Question: What do you do to stay aware of God?

Leave a comment to continue our conversation.

The right way…and the other ways

(This is Part 5 in a series exploring the theme of adventure. Here are the links for Part 1Part 2Part 3, and Part 4.)

 We have something we believe we MUST do. Now how do we go about doing it? There’s a right way, and there’s a whole bunch of wrong ways. That’s what obedience is all about.

Photo by Steve Snodgrass. Used in accordance with Creative Commons.

Photo by Steve Snodgrass. Used in accordance with Creative Commons.

Now we get down to the nitty-gritty. Joshua was being exhorted by God to be strong and courageous. But to what end? The major theme of verses 6-9 is obeying the Law. Joshua’s courage was to be put in the service of obeying the Law. And obeying the Law would give him success in his mission to lead God’s people into the Promised Land.

So now we see that courage has an aim to it. The aim to do what’s right. The aim to obey all God has said.

Isn’t that often the case? We’re afraid of doing the right thing. We’re rather do the safe thing, or the thing that’s acceptable to others, or the thing that we know we can do easily. But none of those things are often the right thing, at least not when push comes to shove.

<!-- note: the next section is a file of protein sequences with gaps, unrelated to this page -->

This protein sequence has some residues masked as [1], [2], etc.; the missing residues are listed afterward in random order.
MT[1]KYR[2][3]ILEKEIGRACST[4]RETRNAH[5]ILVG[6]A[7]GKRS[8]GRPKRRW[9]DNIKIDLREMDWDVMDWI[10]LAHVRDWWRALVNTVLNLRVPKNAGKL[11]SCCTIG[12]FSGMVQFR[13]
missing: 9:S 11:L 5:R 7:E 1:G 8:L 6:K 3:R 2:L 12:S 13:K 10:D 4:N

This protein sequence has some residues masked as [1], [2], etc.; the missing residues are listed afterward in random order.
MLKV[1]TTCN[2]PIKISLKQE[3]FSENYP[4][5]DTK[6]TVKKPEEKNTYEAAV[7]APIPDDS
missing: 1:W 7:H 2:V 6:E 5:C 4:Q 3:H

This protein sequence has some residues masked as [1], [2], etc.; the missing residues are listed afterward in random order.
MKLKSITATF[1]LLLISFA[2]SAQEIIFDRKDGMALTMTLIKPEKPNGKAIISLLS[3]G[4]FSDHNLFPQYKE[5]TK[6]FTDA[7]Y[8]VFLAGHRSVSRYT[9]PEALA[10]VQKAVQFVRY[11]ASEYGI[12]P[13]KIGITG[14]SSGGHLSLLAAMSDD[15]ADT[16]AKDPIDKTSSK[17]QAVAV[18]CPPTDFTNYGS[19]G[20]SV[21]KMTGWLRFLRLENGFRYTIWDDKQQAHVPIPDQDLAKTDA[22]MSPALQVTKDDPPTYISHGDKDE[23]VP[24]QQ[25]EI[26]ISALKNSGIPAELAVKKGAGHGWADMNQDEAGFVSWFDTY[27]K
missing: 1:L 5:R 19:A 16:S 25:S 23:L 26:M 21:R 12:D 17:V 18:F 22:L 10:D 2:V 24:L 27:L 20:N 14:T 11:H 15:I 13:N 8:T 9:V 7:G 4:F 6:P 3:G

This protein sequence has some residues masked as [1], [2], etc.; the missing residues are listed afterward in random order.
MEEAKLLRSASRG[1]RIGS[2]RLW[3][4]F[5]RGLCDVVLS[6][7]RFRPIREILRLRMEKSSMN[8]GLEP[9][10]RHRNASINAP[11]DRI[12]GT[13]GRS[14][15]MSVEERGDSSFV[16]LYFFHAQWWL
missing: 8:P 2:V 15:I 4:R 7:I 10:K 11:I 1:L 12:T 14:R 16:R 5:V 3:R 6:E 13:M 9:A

So now we see the scheme. We’re on a mission from God. The mission rightfully prompts fear in us, both because it’s so big and because we’re personally invested in it. We overcome our fear through courage. And we employ our courage so that we do what’s right, what God commands, so that we can be successful in our mission.

As busy people, it’s easy to lose sight of what’s right in favor of what’s useful, or functional, or what will resolve a problem as quickly as possible so we can move on to the next thing. Or worse, we know what’s right, but our willpower fades and we choose a different way, to our own detriment.

Just as Joshua was commanded to meditate on the Law day and night so he’d do it and not go off in the wrong direction, so too do we need to keep God’s Law in our hearts and minds so we go the right way with all our activity.

So how do we keep God’s Law in front of us in the midst of our busy lives? Here are some suggestions: